Also keep in mind that the promotion is only available in stores. You’ll pay a down payment of $10, or 10% of the purchase price, whichever is greater. You can only put things on layaway if the total purchase is $50 or more, but individual items of $10 or more can be part of that $50. There is no specified time you must make payments within the layaway period; you can make payments any time through Dec. 14 until you’ve paid for the purchase or purchases.
Burlington and Baby Depot at Burlington
Both stores offer layaway year-round, but the program itself is usually a 30-day, in-store layaway option. To participate, you must put down a 20% deposit or $10, whatever is greater. There is also a nonrefundable $5 service fee, though in some cases, promotions will negate that by giving you a $5 gift card for in-store purchases. If you can’t make all of your payments or you cancel the layaway order, there will be a $10 cancellation fee in most states (plus tax where applicable).
Kmart and Sears
Both stores, which are owned by the same company, offer layaway in-store options and online layaway programs. You can put items on layaway for eight weeks if you do online layaway and 12 weeks if you make a purchase in the store and if the purchase is $300 or more. You’re required to make layaway payments every two weeks. You also have to put a down payment of $10, and cancellation fees are either $10 or $20, depending on whether you opted for an eight- or 12-week layaway program. There are also $5 and $10 service fees, depending on whether the layaway was for eight or 12 weeks. If you can’t pay for the entire purchase, you will get a refund minus the service and cancellation fees.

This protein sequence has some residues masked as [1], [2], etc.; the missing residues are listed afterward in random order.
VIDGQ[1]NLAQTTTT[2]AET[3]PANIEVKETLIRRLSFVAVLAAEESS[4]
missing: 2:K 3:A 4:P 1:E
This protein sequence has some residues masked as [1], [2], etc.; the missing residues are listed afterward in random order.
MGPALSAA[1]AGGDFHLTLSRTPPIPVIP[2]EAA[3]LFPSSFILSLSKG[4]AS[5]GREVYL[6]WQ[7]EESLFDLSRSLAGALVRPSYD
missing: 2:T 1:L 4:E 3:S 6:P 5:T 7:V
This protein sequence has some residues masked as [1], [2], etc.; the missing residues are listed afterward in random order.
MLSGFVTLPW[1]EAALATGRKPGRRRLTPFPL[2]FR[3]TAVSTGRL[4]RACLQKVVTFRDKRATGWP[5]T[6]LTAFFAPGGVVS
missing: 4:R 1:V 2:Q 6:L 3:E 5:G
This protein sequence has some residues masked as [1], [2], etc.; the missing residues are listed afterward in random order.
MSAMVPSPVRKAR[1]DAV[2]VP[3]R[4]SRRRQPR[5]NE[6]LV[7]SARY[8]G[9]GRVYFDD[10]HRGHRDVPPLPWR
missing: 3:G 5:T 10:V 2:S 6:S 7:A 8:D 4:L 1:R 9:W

Gamestop has a layaway program with pretty flexible terms. There’s a $25 deposit, and you don’t need to make scheduled payments, though weekly or bi-weekly deposits are encouraged. There are no fees. You won’t be able to do this through the website; you’ll have to make your arrangements with the actual brick-and-mortar location.
Many of the Hallmark Gold Crown stores have layaway programs lasting from July to December. You can put a hold on an item for 90 days — inside the store and not online — and simply ask the store associate if you can put the item on layaway. You’ll need to pay a minimum of 20% of the total purchase and will be given a written copy of the terms and conditions (which vary by store).
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Update 11/16/20: This story was published at an earlier date and has been updated with new information.